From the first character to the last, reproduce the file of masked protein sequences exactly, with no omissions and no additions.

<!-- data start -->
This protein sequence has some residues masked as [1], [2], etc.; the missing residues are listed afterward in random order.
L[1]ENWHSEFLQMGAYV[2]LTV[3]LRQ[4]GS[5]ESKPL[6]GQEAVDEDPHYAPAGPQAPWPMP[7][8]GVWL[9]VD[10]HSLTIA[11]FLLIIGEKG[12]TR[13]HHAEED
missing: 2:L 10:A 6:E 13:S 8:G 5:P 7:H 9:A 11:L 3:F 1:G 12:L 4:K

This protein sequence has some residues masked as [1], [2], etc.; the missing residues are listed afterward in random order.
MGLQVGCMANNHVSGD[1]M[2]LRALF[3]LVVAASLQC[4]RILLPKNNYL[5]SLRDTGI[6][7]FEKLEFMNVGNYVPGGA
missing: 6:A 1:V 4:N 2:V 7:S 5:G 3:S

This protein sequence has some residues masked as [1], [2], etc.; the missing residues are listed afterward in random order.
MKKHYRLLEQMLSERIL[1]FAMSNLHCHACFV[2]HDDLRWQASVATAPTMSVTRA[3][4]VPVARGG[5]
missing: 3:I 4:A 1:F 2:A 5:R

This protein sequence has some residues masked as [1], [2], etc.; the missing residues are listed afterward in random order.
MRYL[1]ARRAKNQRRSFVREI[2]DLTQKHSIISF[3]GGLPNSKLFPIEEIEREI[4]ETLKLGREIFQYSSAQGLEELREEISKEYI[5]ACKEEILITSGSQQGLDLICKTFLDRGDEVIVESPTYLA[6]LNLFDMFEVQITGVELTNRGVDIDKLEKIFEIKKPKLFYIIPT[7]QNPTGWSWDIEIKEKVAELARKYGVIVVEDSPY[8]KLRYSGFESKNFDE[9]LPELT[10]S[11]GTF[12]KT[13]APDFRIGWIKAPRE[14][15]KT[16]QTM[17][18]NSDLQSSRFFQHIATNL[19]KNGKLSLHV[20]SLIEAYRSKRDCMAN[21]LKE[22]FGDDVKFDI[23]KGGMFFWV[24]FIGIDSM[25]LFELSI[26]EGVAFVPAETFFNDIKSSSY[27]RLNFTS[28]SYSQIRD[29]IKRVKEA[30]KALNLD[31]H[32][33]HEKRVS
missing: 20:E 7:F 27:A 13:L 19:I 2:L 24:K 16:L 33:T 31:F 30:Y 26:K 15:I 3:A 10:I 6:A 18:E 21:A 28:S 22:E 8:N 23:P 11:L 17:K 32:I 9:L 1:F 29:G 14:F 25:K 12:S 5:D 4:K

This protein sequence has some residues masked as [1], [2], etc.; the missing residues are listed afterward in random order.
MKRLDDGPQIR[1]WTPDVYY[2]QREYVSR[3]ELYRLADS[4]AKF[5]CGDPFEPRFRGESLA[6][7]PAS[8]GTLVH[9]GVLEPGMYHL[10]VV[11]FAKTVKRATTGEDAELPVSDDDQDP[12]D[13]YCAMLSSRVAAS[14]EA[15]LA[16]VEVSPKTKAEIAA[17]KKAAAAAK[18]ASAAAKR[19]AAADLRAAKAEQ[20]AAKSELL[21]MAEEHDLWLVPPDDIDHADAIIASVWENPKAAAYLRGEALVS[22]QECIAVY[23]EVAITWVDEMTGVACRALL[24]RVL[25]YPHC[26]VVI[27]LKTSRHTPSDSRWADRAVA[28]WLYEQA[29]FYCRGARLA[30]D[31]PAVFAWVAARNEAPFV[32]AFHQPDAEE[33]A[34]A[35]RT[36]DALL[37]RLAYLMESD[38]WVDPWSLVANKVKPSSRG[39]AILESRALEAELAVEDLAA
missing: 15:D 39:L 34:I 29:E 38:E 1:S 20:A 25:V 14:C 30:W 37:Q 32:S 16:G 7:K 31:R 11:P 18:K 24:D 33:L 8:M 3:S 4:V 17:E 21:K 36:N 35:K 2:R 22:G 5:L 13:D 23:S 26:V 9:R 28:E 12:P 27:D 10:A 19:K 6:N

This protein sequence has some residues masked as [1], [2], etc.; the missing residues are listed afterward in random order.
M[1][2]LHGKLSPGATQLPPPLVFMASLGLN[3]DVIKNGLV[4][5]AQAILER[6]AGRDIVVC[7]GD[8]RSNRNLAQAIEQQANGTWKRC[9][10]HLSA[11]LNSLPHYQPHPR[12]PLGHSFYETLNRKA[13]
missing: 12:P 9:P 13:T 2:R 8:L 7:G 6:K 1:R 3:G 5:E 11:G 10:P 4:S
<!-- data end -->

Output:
This protein sequence has some residues masked as [1], [2], etc.; the missing residues are listed afterward in random order.
L[1]ENWHSEFLQMGAYV[2]LTV[3]LRQ[4]GS[5]ESKPL[6]GQEAVDEDPHYAPAGPQAPWPMP[7][8]GVWL[9]VD[10]HSLTIA[11]FLLIIGEKG[12]TR[13]HHAEED
missing: 2:L 10:A 6:E 13:S 8:G 5:P 7:H 9:A 11:L 3:F 1:G 12:L 4:K

This protein sequence has some residues masked as [1], [2], etc.; the missing residues are listed afterward in random order.
MGLQVGCMANNHVSGD[1]M[2]LRALF[3]LVVAASLQC[4]RILLPKNNYL[5]SLRDTGI[6][7]FEKLEFMNVGNYVPGGA
missing: 6:A 1:V 4:N 2:V 7:S 5:G 3:S

This protein sequence has some residues masked as [1], [2], etc.; the missing residues are listed afterward in random order.
MKKHYRLLEQMLSERIL[1]FAMSNLHCHACFV[2]HDDLRWQASVATAPTMSVTRA[3][4]VPVARGG[5]
missing: 3:I 4:A 1:F 2:A 5:R

This protein sequence has some residues masked as [1], [2], etc.; the missing residues are listed afterward in random order.
MRYL[1]ARRAKNQRRSFVREI[2]DLTQKHSIISF[3]GGLPNSKLFPIEEIEREI[4]ETLKLGREIFQYSSAQGLEELREEISKEYI[5]ACKEEILITSGSQQGLDLICKTFLDRGDEVIVESPTYLA[6]LNLFDMFEVQITGVELTNRGVDIDKLEKIFEIKKPKLFYIIPT[7]QNPTGWSWDIEIKEKVAELARKYGVIVVEDSPY[8]KLRYSGFESKNFDE[9]LPELT[10]S[11]GTF[12]KT[13]APDFRIGWIKAPRE[14][15]KT[16]QTM[17][18]NSDLQSSRFFQHIATNL[19]KNGKLSLHV[20]SLIEAYRSKRDCMAN[21]LKE[22]FGDDVKFDI[23]KGGMFFWV[24]FIGIDSM[25]LFELSI[26]EGVAFVPAETFFNDIKSSSY[27]RLNFTS[28]SYSQIRD[29]IKRVKEA[30]KALNLD[31]H[32][33]HEKRVS
missing: 20:E 7:F 27:A 13:L 19:I 2:L 24:K 16:L 33:T 31:F 30:Y 26:K 15:I 3:A 10:I 6:A 18:E 21:A 28:S 22:E 8:N 23:P 11:L 17:K 32:I 9:L 1:F 29:G 14:F 25:K 12:S 5:D 4:K

This protein sequence has some residues masked as [1], [2], etc.; the missing residues are listed afterward in random order.
MKRLDDGPQIR[1]WTPDVYY[2]QREYVSR[3]ELYRLADS[4]AKF[5]CGDPFEPRFRGESLA[6][7]PAS[8]GTLVH[9]GVLEPGMYHL[10]VV[11]FAKTVKRATTGEDAELPVSDDDQDP[12]D[13]YCAMLSSRVAAS[14]EA[15]LA[16]VEVSPKTKAEIAA[17]KKAAAAAK[18]ASAAAKR[19]AAADLRAAKAEQ[20]AAKSELL[21]MAEEHDLWLVPPDDIDHADAIIASVWENPKAAAYLRGEALVS[22]QECIAVY[23]EVAITWVDEMTGVACRALL[24]RVL[25]YPHC[26]VVI[27]LKTSRHTPSDSRWADRAVA[28]WLYEQA[29]FYCRGARLA[30]D[31]PAVFAWVAARNEAPFV[32]AFHQPDAEE[33]A[34]A[35]RT[36]DALL[37]RLAYLMESD[38]WVDPWSLVANKVKPSSRG[39]AILESRALEAELAVEDLAA
missing: 15:D 39:L 34:I 29:E 38:E 1:S 20:A 25:V 14:C 30:W 37:Q 32:S 16:G 7:K 31:R 11:P 18:K 24:D 33:L 8:M 3:S 4:V 17:E 21:K 36:N 35:K 2:R 22:G 5:L 13:D 23:S 26:V 9:R 28:E 12:P 27:D 10:A 19:K 6:N

This protein sequence has some residues masked as [1], [2], etc.; the missing residues are listed afterward in random order.
M[1][2]LHGKLSPGATQLPPPLVFMASLGLN[3]DVIKNGLV[4][5]AQAILER[6]AGRDIVVC[7]GD[8]RSNRNLAQAIEQQANGTWKRC[9][10]HLSA[11]LNSLPHYQPHPR[12]PLGHSFYETLNRKA[13]
missing: 12:P 9:P 13:T 2:R 8:L 7:G 6:K 1:R 3:G 5:E 11:G 10:P 4:S